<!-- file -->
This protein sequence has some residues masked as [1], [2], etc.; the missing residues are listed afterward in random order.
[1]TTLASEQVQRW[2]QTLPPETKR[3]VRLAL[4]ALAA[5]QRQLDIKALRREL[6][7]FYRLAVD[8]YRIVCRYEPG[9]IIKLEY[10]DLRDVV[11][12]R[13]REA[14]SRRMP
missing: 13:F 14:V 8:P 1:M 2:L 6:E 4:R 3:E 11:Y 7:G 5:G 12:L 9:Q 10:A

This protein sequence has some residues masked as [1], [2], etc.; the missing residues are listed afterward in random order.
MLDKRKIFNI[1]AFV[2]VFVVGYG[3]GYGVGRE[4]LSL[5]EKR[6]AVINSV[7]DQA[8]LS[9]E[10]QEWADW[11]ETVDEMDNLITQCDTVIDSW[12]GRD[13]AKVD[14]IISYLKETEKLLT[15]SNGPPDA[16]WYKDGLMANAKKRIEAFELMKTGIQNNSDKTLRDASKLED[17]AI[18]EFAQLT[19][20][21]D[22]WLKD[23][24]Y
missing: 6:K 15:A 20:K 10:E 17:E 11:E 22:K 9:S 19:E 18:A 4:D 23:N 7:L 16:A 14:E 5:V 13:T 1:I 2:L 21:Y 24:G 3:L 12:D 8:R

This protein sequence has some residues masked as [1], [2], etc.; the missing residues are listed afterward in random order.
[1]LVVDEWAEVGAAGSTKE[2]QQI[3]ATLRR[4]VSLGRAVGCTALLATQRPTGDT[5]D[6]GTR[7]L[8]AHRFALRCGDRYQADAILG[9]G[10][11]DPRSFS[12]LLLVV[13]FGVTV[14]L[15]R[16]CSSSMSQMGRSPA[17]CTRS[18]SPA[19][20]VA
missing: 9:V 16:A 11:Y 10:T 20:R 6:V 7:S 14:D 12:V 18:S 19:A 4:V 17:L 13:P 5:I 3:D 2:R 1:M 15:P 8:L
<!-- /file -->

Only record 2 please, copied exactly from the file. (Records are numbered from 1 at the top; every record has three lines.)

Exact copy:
This protein sequence has some residues masked as [1], [2], etc.; the missing residues are listed afterward in random order.
MLDKRKIFNI[1]AFV[2]VFVVGYG[3]GYGVGRE[4]LSL[5]EKR[6]AVINSV[7]DQA[8]LS[9]E[10]QEWADW[11]ETVDEMDNLITQCDTVIDSW[12]GRD[13]AKVD[14]IISYLKETEKLLT[15]SNGPPDA[16]WYKDGLMANAKKRIEAFELMKTGIQNNSDKTLRDASKLED[17]AI[18]EFAQLT[19][20][21]D[22]WLKD[23][24]Y
missing: 6:K 15:A 20:K 10:E 17:E 11:E 22:K 9:S 19:E 18:A 4:D 23:N 7:L 16:A 14:E 5:V 13:T 1:I 2:L 21:Y 24:G 3:L 12:D 8:R